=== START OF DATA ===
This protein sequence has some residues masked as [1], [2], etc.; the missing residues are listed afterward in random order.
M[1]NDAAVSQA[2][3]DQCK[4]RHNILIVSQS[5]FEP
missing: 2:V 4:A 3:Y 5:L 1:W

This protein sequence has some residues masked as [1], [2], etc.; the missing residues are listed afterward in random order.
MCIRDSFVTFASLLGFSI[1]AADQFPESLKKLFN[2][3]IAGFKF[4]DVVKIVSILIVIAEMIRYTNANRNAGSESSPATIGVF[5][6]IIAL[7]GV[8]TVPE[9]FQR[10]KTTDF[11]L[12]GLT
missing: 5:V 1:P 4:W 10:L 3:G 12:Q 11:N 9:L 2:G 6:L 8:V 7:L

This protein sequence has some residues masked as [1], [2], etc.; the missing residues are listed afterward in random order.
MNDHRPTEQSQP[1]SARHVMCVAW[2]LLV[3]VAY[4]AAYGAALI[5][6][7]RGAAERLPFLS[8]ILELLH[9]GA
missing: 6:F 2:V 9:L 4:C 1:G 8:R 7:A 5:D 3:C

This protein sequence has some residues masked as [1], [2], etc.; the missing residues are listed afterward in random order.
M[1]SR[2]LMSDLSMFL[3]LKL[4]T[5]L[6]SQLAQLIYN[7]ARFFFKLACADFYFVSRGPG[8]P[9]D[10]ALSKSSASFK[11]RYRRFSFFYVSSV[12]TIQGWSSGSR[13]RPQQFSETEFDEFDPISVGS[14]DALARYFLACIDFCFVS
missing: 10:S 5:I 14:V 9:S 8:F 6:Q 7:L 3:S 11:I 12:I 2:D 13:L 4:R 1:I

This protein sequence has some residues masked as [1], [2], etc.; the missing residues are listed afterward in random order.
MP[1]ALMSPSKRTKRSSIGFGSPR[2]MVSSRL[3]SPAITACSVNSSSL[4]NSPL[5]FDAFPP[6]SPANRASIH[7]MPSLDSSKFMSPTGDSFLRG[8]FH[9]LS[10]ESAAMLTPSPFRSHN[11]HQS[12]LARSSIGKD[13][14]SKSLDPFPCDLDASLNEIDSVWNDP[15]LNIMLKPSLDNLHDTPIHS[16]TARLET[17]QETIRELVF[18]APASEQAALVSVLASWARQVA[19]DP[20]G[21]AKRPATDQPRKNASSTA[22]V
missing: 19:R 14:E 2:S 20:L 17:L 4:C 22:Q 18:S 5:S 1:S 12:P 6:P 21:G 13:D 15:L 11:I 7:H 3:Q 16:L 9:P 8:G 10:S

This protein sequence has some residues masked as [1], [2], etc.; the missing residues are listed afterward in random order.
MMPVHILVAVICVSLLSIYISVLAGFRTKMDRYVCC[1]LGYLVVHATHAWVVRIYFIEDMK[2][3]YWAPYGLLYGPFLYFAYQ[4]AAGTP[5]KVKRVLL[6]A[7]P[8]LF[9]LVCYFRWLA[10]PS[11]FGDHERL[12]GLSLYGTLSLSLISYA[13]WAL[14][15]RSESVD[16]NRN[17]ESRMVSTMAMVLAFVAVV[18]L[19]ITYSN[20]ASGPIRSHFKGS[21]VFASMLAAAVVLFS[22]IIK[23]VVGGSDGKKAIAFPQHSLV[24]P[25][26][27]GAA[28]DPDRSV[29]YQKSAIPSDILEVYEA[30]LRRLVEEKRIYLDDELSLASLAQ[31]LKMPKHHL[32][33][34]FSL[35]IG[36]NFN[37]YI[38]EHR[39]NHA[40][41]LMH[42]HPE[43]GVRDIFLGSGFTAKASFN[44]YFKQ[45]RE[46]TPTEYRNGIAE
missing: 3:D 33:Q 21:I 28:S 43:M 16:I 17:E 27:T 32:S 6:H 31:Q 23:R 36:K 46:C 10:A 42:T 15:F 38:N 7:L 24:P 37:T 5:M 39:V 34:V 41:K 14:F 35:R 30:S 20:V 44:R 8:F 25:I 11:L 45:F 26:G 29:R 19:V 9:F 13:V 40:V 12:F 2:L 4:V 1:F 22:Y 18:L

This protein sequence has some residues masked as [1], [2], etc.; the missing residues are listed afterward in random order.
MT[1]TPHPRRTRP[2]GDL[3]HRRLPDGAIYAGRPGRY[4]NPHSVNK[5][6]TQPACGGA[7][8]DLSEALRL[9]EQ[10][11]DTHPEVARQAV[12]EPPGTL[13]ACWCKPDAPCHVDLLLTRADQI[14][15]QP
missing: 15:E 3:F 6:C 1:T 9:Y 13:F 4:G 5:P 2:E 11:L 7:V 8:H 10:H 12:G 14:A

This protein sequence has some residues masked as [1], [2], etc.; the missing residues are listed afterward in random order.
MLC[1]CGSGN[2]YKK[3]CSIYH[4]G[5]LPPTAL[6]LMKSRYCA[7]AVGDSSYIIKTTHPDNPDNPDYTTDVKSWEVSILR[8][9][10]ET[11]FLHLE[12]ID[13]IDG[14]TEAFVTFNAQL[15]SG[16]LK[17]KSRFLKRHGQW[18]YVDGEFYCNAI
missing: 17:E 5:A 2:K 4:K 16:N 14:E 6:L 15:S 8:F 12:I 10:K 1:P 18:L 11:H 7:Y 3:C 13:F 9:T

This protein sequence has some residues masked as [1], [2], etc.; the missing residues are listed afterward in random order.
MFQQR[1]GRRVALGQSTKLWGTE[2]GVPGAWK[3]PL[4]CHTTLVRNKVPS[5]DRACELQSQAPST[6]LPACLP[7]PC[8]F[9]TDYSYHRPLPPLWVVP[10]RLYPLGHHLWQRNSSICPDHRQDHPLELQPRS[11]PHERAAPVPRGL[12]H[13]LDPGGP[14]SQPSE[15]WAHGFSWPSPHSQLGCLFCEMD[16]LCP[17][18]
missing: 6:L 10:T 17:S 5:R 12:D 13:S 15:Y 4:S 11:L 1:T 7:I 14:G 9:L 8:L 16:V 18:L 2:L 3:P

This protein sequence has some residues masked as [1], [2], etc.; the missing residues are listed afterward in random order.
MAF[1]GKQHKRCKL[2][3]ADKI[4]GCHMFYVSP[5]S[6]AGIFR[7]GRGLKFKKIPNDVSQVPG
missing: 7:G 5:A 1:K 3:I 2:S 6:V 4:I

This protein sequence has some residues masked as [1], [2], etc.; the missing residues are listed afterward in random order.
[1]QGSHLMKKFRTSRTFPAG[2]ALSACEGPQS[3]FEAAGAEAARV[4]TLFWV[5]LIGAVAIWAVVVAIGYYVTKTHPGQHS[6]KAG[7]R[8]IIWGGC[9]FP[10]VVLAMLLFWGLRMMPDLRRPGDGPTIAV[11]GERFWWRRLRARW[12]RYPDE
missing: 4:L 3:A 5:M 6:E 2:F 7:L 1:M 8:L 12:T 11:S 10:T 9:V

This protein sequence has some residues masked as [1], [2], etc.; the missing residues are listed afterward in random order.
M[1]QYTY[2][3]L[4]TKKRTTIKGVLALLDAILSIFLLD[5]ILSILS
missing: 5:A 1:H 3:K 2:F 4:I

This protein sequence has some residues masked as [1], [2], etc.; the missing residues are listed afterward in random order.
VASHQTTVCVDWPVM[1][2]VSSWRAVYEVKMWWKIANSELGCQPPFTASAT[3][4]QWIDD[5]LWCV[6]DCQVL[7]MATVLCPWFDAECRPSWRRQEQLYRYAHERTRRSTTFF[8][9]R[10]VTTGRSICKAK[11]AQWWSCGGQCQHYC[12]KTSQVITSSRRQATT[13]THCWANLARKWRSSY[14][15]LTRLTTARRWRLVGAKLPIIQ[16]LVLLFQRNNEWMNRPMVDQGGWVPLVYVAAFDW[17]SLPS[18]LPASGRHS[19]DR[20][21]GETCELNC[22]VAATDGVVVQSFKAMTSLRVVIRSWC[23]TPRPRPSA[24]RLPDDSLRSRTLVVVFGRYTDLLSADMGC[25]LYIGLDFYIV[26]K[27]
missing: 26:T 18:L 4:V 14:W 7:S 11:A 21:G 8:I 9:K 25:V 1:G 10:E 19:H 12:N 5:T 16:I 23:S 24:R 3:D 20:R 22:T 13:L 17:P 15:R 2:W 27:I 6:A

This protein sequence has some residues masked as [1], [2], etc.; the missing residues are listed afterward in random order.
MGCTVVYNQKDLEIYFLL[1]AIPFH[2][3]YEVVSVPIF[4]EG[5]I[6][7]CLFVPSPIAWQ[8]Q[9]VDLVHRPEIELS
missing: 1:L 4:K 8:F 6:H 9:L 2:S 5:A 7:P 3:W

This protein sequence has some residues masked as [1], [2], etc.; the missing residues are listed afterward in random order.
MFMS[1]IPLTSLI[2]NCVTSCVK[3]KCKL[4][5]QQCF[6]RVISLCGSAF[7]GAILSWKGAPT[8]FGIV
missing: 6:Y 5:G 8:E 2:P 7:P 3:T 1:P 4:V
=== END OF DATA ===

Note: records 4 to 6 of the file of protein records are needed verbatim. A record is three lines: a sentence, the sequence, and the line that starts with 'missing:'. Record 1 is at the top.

This protein sequence has some residues masked as [1], [2], etc.; the missing residues are listed afterward in random order.
M[1]SR[2]LMSDLSMFL[3]LKL[4]T[5]L[6]SQLAQLIYN[7]ARFFFKLACADFYFVSRGPG[8]P[9]D[10]ALSKSSASFK[11]RYRRFSFFYVSSV[12]TIQGWSSGSR[13]RPQQFSETEFDEFDPISVGS[14]DALARYFLACIDFCFVS
missing: 10:S 5:I 14:V 9:S 8:F 6:Q 7:L 3:S 11:I 12:I 2:D 13:L 4:R 1:I

This protein sequence has some residues masked as [1], [2], etc.; the missing residues are listed afterward in random order.
MP[1]ALMSPSKRTKRSSIGFGSPR[2]MVSSRL[3]SPAITACSVNSSSL[4]NSPL[5]FDAFPP[6]SPANRASIH[7]MPSLDSSKFMSPTGDSFLRG[8]FH[9]LS[10]ESAAMLTPSPFRSHN[11]HQS[12]LARSSIGKD[13][14]SKSLDPFPCDLDASLNEIDSVWNDP[15]LNIMLKPSLDNLHDTPIHS[16]TARLET[17]QETIRELVF[18]APASEQAALVSVLASWARQVA[19]DP[20]G[21]AKRPATDQPRKNASSTA[22]V
missing: 19:R 14:E 2:S 20:L 17:L 4:C 22:Q 18:S 5:S 1:S 12:P 6:P 21:G 13:D 15:L 11:I 7:H 3:Q 16:L 9:P 8:G 10:S

This protein sequence has some residues masked as [1], [2], etc.; the missing residues are listed afterward in random order.
MMPVHILVAVICVSLLSIYISVLAGFRTKMDRYVCC[1]LGYLVVHATHAWVVRIYFIEDMK[2][3]YWAPYGLLYGPFLYFAYQ[4]AAGTP[5]KVKRVLL[6]A[7]P[8]LF[9]LVCYFRWLA[10]PS[11]FGDHERL[12]GLSLYGTLSLSLISYA[13]WAL[14][15]RSESVD[16]NRN[17]ESRMVSTMAMVLAFVAVV[18]L[19]ITYSN[20]ASGPIRSHFKGS[21]VFASMLAAAVVLFS[22]IIK[23]VVGGSDGKKAIAFPQHSLV[24]P[25][26][27]GAA[28]DPDRSV[29]YQKSAIPSDILEVYEA[30]LRRLVEEKRIYLDDELSLASLAQ[31]LKMPKHHL[32][33][34]FSL[35]IG[36]NFN[37]YI[38]EHR[39]NHA[40][41]LMH[42]HPE[43]GVRDIFLGSGFTAKASFN[44]YFKQ[45]RE[46]TPTEYRNGIAE
missing: 3:D 33:Q 21:I 28:S 43:M 16:I 17:E 27:T 32:S 6:H 31:Q 23:R 36:K 46:C 10:A 42:T 15:F 38:N 7:L 24:P 37:T 5:M 39:V 34:V 41:K 14:F 35:R 30:S 20:V 44:R 8:F 25:I 11:L 45:F 26:G 29:R 19:V 9:F 13:V 40:V 12:F 2:L 4:V 1:F 22:Y 18:L